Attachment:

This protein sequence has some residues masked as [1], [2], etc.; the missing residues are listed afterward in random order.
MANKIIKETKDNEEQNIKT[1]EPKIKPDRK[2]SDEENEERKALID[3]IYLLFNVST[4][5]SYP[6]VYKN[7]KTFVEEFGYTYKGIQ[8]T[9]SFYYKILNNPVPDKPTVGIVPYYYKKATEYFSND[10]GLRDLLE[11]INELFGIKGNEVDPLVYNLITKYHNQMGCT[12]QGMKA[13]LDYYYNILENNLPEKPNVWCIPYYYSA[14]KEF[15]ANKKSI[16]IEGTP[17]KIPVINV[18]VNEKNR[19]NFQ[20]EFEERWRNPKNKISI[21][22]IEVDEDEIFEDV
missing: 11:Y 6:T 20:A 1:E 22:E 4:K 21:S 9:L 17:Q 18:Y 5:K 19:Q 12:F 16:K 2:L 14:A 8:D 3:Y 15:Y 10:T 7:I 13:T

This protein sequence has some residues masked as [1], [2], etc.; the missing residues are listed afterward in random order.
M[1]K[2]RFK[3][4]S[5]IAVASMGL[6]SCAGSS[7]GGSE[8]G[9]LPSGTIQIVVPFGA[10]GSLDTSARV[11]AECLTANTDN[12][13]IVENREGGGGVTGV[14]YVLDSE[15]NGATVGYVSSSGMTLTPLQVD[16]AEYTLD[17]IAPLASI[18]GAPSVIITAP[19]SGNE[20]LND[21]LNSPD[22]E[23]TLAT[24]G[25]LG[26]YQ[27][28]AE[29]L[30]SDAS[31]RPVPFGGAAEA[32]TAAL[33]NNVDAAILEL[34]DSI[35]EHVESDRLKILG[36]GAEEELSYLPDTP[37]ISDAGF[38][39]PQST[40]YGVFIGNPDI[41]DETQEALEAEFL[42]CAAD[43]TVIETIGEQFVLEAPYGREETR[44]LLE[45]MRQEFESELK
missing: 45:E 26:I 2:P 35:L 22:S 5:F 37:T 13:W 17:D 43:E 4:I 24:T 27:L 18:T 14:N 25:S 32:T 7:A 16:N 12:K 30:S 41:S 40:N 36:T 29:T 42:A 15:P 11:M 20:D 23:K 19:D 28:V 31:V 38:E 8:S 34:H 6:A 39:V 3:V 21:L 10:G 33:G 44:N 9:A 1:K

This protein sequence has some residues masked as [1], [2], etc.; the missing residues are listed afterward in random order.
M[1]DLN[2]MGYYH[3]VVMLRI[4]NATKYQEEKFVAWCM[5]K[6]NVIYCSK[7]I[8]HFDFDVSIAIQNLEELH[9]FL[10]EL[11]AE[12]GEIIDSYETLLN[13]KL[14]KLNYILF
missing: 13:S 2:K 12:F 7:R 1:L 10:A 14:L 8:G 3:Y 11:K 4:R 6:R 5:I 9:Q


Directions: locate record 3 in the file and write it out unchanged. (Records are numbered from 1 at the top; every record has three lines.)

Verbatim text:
This protein sequence has some residues masked as [1], [2], etc.; the missing residues are listed afterward in random order.
M[1]DLN[2]MGYYH[3]VVMLRI[4]NATKYQEEKFVAWCM[5]K[6]NVIYCSK[7]I[8]HFDFDVSIAIQNLEELH[9]FL[10]EL[11]AE[12]GEIIDSYETLLN[13]KL[14]KLNYILF
missing: 13:S 2:K 12:F 7:R 1:L 10:A 14:L 8:G 3:Y 11:K 4:R 6:R 5:I 9:Q